During the Soviet Union's Great Patriotic War, from 1941 to 1945, as many as 24 million of its citizens died. 14 million were children ages fourteen or younger. And for those who survived, the suffering was far from over. The prewar Stalinist vision of a ""happy childhood"" nurtured by a paternal, loving state had given way, out of necessity. What replaced it--the dictate that children be prepared to sacrifice everything, including childhood itself--created a generation all too familiar with deprivation, violence, and death. The experience of these children, and the role of the state in shaping their narrative, are the subject of this book, which fills in a critical but neglected chapter in the Soviet story and in the history of World War II.
In Sacrificing Childhood, Julie deGraffenried chronicles the lives of the Soviet wartime children and the uses to which they were put--not just as combatants or workers in factories and collective farms, but also as fodder for propaganda, their plight a proof of the enemy's depredations. Not all Soviet children lived through the war in the same way; but in the circumstances of a child in occupied Belarus or in the Leningrad blockade, a young deportee in Siberia or evacuee in Uzbekistan, deGraffenried finds common threads that distinguish the child's experience of war from the adult's. The state's expectations, however, were the same for all children, as we see here in children's mass media and literature and the communications of party organizations and institutions, most notably the Young Pioneers, whose relentless wartime activities made them ideal for the purposes of propaganda.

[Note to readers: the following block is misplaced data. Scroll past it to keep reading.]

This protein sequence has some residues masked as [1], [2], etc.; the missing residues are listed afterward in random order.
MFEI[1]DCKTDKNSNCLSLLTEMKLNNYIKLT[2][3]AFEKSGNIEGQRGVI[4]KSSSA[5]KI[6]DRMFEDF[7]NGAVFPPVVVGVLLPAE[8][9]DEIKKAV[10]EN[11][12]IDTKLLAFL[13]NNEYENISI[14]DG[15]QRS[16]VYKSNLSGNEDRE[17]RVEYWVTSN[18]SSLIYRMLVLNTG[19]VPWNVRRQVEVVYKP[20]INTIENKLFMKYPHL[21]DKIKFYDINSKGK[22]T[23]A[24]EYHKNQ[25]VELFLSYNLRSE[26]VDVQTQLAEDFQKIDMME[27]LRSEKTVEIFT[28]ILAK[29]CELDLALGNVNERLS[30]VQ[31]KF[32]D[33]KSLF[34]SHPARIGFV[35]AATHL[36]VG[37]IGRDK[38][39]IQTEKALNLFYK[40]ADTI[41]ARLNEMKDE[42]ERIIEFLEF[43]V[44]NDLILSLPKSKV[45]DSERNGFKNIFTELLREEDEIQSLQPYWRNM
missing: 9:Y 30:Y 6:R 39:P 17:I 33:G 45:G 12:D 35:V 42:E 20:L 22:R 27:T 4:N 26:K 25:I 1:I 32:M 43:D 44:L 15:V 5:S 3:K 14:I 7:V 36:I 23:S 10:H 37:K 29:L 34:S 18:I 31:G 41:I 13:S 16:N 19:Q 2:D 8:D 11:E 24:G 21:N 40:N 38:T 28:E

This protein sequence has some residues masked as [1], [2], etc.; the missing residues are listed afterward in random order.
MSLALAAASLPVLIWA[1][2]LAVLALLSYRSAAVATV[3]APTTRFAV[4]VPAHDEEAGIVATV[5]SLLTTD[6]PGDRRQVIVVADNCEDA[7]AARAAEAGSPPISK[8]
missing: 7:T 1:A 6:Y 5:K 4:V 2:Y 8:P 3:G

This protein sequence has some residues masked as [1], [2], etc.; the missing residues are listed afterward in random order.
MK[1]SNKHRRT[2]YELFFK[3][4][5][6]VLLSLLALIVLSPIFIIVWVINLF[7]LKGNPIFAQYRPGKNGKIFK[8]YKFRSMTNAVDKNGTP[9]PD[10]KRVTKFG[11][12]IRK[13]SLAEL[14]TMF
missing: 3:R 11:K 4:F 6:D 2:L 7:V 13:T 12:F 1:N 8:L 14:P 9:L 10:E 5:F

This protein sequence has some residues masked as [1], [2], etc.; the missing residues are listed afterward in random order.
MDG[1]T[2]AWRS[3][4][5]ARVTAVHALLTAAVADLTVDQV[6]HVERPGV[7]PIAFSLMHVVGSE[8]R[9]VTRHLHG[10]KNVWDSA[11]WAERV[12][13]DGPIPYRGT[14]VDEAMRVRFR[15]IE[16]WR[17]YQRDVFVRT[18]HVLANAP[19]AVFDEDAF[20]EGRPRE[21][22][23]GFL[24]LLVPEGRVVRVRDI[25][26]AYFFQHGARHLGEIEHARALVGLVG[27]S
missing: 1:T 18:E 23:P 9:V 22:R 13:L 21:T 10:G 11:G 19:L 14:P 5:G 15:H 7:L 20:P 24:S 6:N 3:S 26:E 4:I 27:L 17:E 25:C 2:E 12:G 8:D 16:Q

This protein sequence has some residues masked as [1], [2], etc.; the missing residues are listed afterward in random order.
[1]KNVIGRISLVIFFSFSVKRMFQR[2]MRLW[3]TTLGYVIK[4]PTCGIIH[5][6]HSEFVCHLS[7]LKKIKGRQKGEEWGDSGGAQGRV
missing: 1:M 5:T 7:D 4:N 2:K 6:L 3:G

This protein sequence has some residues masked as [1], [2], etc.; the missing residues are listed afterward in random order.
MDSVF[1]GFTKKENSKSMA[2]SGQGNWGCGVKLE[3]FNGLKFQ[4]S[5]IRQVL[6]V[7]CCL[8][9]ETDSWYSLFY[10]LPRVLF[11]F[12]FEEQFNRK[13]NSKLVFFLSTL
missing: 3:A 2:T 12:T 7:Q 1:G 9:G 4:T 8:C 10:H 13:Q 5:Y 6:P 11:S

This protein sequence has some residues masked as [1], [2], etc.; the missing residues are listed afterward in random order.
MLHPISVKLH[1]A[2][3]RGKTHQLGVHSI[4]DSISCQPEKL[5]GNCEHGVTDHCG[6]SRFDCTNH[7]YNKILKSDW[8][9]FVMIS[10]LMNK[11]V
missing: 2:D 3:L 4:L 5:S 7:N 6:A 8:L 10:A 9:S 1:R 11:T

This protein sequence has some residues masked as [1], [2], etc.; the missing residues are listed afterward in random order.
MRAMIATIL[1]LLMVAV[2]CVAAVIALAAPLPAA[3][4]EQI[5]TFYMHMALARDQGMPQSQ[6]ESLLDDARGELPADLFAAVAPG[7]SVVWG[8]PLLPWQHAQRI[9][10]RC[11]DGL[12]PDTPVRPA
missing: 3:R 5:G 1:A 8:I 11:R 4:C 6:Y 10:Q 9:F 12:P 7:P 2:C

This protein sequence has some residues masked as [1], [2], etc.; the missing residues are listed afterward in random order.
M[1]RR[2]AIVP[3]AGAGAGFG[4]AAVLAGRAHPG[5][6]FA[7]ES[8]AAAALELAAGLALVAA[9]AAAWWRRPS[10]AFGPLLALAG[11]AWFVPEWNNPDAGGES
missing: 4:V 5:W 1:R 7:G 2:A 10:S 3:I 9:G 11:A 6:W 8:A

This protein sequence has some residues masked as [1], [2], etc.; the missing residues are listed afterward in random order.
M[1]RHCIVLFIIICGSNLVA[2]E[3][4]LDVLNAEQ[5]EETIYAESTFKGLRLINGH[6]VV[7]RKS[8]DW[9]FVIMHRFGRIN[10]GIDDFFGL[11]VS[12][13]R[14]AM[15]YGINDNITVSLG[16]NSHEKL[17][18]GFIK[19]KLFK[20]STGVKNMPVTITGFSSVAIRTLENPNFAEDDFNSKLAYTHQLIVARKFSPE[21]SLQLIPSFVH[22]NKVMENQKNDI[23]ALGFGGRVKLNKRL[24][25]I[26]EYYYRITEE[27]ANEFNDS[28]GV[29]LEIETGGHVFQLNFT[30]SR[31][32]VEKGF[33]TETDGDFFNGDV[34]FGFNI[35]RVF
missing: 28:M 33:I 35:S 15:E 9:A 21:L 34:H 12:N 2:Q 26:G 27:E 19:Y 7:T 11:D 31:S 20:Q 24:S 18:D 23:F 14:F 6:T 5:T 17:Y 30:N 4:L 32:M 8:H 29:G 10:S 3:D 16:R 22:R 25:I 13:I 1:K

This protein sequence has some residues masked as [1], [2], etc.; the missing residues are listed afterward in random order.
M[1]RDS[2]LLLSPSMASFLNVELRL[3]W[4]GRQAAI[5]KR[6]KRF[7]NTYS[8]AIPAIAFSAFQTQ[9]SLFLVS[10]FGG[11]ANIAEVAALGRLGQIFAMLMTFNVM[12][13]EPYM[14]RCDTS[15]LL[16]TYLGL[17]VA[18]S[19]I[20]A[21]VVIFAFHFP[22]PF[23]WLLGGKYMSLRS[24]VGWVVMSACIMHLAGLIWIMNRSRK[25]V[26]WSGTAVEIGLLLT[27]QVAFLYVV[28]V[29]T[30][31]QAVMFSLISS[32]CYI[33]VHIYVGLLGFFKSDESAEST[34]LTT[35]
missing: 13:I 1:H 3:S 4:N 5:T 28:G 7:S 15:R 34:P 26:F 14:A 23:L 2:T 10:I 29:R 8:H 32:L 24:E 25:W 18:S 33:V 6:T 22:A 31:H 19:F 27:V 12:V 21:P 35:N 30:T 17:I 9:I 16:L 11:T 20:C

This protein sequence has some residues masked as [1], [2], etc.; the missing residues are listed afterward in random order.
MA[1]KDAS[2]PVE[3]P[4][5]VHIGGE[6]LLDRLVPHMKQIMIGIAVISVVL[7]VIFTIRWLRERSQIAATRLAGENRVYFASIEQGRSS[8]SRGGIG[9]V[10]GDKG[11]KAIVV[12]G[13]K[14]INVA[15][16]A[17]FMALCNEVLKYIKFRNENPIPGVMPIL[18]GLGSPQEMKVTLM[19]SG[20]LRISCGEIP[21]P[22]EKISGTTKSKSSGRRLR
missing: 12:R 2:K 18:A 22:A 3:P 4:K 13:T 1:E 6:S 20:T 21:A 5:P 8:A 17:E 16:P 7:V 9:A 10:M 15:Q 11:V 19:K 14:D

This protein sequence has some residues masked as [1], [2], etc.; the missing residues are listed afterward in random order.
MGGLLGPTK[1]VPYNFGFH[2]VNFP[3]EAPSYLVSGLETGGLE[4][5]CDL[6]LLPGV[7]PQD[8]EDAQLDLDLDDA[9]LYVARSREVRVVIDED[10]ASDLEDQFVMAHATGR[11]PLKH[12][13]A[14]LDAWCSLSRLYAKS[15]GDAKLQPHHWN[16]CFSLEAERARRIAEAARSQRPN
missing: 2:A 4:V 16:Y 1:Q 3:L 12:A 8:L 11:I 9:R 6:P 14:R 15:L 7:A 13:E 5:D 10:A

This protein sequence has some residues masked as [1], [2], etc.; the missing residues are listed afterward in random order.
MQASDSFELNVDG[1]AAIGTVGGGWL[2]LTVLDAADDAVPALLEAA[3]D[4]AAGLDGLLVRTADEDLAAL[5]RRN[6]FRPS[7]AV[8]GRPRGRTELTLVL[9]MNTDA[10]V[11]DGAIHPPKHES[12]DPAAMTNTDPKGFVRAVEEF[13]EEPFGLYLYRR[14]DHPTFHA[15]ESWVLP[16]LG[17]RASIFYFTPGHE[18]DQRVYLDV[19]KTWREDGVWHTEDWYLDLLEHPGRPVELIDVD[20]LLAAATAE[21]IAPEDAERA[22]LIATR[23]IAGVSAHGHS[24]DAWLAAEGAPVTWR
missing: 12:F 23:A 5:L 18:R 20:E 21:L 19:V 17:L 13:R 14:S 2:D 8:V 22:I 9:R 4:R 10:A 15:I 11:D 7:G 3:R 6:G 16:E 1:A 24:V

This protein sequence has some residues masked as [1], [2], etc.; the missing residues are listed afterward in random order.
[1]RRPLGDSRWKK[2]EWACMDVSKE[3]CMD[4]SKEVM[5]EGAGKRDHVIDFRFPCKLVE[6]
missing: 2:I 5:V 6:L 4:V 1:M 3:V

The first in-depth study of where Soviet children fit into the history of the war, Sacrificing Childhood also offers an unprecedented view of the state's changing expectations for its children, and how this figured in the nature and direction of post-war Soviet society.